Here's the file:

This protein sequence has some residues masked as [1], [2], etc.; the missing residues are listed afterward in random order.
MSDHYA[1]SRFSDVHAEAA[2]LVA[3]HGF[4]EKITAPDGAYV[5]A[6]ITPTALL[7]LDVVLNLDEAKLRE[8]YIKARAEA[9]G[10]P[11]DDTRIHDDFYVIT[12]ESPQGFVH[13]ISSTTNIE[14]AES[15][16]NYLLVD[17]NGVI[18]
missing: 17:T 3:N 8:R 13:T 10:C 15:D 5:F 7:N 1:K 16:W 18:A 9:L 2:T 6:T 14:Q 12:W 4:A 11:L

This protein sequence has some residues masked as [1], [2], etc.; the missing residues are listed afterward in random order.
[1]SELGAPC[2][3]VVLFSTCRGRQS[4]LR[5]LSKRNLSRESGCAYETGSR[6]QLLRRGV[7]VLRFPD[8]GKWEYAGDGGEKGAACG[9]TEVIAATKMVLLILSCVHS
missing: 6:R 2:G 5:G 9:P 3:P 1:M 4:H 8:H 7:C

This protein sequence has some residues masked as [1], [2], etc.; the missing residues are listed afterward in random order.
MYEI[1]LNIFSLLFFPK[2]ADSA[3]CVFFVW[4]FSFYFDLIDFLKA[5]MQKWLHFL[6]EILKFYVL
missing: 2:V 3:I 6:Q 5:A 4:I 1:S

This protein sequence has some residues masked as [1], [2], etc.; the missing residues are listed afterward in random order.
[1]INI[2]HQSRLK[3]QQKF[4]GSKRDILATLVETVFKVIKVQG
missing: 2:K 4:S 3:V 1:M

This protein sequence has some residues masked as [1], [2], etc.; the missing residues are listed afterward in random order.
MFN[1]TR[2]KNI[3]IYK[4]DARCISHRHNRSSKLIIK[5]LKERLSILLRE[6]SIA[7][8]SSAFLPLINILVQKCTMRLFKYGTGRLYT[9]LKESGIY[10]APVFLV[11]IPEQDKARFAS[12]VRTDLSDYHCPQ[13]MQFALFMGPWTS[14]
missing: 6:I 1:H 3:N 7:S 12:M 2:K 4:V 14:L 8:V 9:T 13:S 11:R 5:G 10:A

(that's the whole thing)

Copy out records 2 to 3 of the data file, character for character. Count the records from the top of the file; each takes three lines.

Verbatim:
This protein sequence has some residues masked as [1], [2], etc.; the missing residues are listed afterward in random order.
[1]SELGAPC[2][3]VVLFSTCRGRQS[4]LR[5]LSKRNLSRESGCAYETGSR[6]QLLRRGV[7]VLRFPD[8]GKWEYAGDGGEKGAACG[9]TEVIAATKMVLLILSCVHS
missing: 6:R 2:G 5:G 9:P 3:P 1:M 4:H 8:H 7:C

This protein sequence has some residues masked as [1], [2], etc.; the missing residues are listed afterward in random order.
MYEI[1]LNIFSLLFFPK[2]ADSA[3]CVFFVW[4]FSFYFDLIDFLKA[5]MQKWLHFL[6]EILKFYVL
missing: 2:V 3:I 6:Q 5:A 4:I 1:S